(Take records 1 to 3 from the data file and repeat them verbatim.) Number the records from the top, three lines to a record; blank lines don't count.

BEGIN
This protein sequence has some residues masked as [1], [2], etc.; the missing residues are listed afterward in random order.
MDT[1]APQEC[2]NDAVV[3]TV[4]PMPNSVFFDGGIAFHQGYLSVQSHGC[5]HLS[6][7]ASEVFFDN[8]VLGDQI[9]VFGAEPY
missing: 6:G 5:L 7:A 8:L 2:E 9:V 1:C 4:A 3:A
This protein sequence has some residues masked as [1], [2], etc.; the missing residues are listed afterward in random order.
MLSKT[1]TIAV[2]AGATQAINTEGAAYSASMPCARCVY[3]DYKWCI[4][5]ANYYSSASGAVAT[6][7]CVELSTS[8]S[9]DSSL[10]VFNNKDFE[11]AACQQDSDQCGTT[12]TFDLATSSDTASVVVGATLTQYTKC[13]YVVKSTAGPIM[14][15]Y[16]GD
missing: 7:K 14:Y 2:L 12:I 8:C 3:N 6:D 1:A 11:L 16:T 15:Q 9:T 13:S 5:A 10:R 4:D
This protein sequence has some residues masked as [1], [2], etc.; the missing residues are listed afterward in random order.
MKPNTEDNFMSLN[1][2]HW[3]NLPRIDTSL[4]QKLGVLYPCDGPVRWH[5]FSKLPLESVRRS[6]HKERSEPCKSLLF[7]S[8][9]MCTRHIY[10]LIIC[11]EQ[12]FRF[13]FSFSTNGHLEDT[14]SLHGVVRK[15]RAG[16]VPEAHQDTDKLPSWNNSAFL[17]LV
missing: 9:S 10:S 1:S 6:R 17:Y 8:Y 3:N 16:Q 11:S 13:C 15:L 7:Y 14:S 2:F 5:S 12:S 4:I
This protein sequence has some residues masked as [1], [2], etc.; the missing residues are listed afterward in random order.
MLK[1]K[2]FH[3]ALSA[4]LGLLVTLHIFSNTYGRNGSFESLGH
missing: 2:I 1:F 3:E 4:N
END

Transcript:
This protein sequence has some residues masked as [1], [2], etc.; the missing residues are listed afterward in random order.
MDT[1]APQEC[2]NDAVV[3]TV[4]PMPNSVFFDGGIAFHQGYLSVQSHGC[5]HLS[6][7]ASEVFFDN[8]VLGDQI[9]VFGAEPY
missing: 6:G 5:L 7:A 8:L 2:E 9:V 1:C 4:A 3:A
This protein sequence has some residues masked as [1], [2], etc.; the missing residues are listed afterward in random order.
MLSKT[1]TIAV[2]AGATQAINTEGAAYSASMPCARCVY[3]DYKWCI[4][5]ANYYSSASGAVAT[6][7]CVELSTS[8]S[9]DSSL[10]VFNNKDFE[11]AACQQDSDQCGTT[12]TFDLATSSDTASVVVGATLTQYTKC[13]YVVKSTAGPIM[14][15]Y[16]GD
missing: 7:K 14:Y 2:L 12:I 8:C 3:N 6:D 1:A 11:L 16:T 15:Q 9:T 13:S 5:A 10:R 4:D
This protein sequence has some residues masked as [1], [2], etc.; the missing residues are listed afterward in random order.
MKPNTEDNFMSLN[1][2]HW[3]NLPRIDTSL[4]QKLGVLYPCDGPVRWH[5]FSKLPLESVRRS[6]HKERSEPCKSLLF[7]S[8][9]MCTRHIY[10]LIIC[11]EQ[12]FRF[13]FSFSTNGHLEDT[14]SLHGVVRK[15]RAG[16]VPEAHQDTDKLPSWNNSAFL[17]LV
missing: 9:S 10:S 1:S 6:R 17:Y 8:Y 3:N 16:Q 11:S 13:C 15:L 7:Y 14:S 2:F 5:S 12:S 4:I